Machine guns
Ultimax 100  Singapore 5.56×45mm NATO Mark 3
FN MAG  Belgium 7.62×51mm NATO
STK 50MG  Singapore 12.7×99mm NATO
Shotguns
Remington 870  USA 870 MCS
Grenade launchers
M320 GLM  Germany 40 mm grenade
M203  USA 40 mm grenade
Milkor MGL  South Africa 40 mm grenade
STK 40AGL  Singapore 40 mm grenade

In popular culture[edit]

The first publicly screened production involving the unit was the 1990 Channel 8 drama series titled Navy[26]. The unit was also the subject of the 2015 Jack Neo film Ah Boys to Men 3: Frogmen[27] which grossed S$7.8 million in the box office.[28] It was filmed on location at the NDU headquarters in Sembawang Camp and some of the trainees and instructors participated in minor roles and as technical consultants.[29][30]

References[edit]

  1. ^ "Naval Diver". www.mindef.gov.sg. Retrieved 18 July 2022.
  2. ^ "PIONEER - Naval Diving Unit Celebrates Its 50th Anniversary". www.mindef.gov.sg. Retrieved 18 July 2022.
  3. ^ "Fact Sheet: Restructuring of Naval Diving Unit for Maritime Special Operations". www.mindef.gov.sg. Retrieved 18 July 2022.
  4. ^ migration (27 July 2014). "Singapore's naval divers special: Proving their mettle". The Straits Times. Archived from the original on 22 July 2019. Retrieved 17 November 2019.
  5. ^ "'Profound sadness', recounts pioneer naval diver who located cable car in 1983 Sentosa tragedy". CNA. Retrieved 18 July 2022.
  6. ^ "In the lead up to our Navy's... - Republic of Singapore Navy". es-la.facebook.com (in Spanish). Retrieved 18 July 2022.
  7. ^ "从夜暮到黎明 From dusk to dawn : Tsunami on Boxing Day, 2004 – 10 years on". 从夜暮到黎明 From dusk to dawn. 26 December 2014. Retrieved 18 July 2022.
  8. ^ Tan, Andrew T.H. (1 December 2011). "Punching Above Its Weight: Singapore's Armed Forces and Its Contribution to Foreign Policy". Defence Studies. 11 (4): 672–697. doi:10.1080/14702436.2011.642196. ISSN 1470-2436.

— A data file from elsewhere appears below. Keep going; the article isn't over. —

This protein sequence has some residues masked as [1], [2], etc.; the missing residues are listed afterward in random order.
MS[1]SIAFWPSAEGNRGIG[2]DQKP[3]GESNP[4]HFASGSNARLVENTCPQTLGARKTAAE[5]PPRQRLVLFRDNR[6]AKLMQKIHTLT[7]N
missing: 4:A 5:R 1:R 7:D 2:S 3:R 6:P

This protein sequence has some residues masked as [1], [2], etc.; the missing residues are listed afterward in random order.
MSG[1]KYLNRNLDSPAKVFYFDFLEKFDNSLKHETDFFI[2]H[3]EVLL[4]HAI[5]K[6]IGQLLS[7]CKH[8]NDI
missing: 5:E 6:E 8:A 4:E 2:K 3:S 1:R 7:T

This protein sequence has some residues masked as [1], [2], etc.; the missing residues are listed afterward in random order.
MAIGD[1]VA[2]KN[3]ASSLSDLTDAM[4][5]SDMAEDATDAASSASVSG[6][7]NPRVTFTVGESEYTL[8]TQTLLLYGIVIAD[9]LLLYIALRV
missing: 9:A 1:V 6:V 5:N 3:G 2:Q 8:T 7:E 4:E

9. ^ "Milestones of The Republic of Singapore Navy". www.mindef.gov.sg. Retrieved 18 July 2022.
  10. ^ "'We will remember forever': Inside the search for Singapore's drowned dragonboaters". CNA. Retrieved 18 July 2022.
  11. ^ "Republic of Singapore Navy's Naval Diving Unit Celebrates Golden Jubilee". www.mindef.gov.sg. Retrieved 3 March 2022.
  12. ^ Auto, Hermes (15 March 2018). "SAF's combat diver course pushes even the fittest and strongest to breaking point: Ng Eng Hen | The Straits Times". www.straitstimes.com. Retrieved 18 July 2022.
  13. ^ Migration (27 July 2014). "Singapore's naval divers special: Through hell and back to become navy's masters of the deep | The Straits Times". www.straitstimes.com. Retrieved 18 July 2022.
  14. ^ "6 things you should really know about Naval Divers & this thing called 'Hell Week'". mothership.sg. Retrieved 18 July 2022.
  15. ^ "PIONEER - What you need to know about the new Special Operations Command Centre". www.mindef.gov.sg. Retrieved 18 July 2022.
  16. ^ "A first-ever look into the arduous journey of SAF's elite force". The New Paper. 29 April 2022. Retrieved 18 July 2022.
  17. ^ Auto, Hermes (13 May 2022). "Producer hopes to inspire with 5-part Web series on special forces selection | The Straits Times". www.straitstimes.com. Retrieved 18 July 2022.
  18. ^ Migration (27 July 2014). "Singapore's naval divers special: Tested, Brandon Choo is among best of the best | The Straits Times". www.straitstimes.com. Retrieved 18 July 2022.
  19. ^ "Fact Sheet: Combatant Craft Large". www.cmpb.gov.sg. Retrieved 6 March 2022.
  20. ^ Sun, David (28 December 2020). "Navy protects Singapore waters amid pandemic and rising piracy". The New Paper. Retrieved 18 July 2022.
  21. ^ Auto, Hermes (19 April 2018). "Singapore Navy's 180 Squadron keeps maritime terror at bay | The Straits Times". www.straitstimes.com. Retrieved 18 July 2022.
  22. ^ "Navy personnel keep up inspection of foreign ships to secure Singapore waters despite COVID-19 risk". CNA. Retrieved 18 July 2022.
  23. ^ "PIONEER - Frog wear". www.mindef.gov.sg. Retrieved 3 March 2022.
  24. ^ "Breathing air system | Compressed air | SCBA | SCUBA - Military Diving". www.opstechnologies.com. Retrieved 3 March 2022.
  25. ^ "JFD | Stealth CDLSE". www.jfdglobal.com. Retrieved 3 March 2022.
  26. ^ Navy (Drama), MediaCorp, retrieved 18 July 2022
  27. ^ Teo Jing Ting (18 February 2015). "From boys to naval divers". Pioneer. Ministry of Defence (Singapore). Archived from the original on 20 June 2019. Retrieved 20 June 2019.
  28. ^ Migration (25 February 2015). "Ah Boys To Men 3, Jackie Chan and Kingsman lead Chinese New Year movies | The Straits Times". www.straitstimes.com. Retrieved 18 July 2022.
  29. ^ "Setting the scene". AsiaOne. 9 July 2015. Archived from the original on 20 June 2019. Retrieved 20 June 2019.
  30. ^ "Post dated 17 February 2015". Republic of Singapore Navy Official Facebook Page. Archived from the original on 26 February 2022.

External links[edit]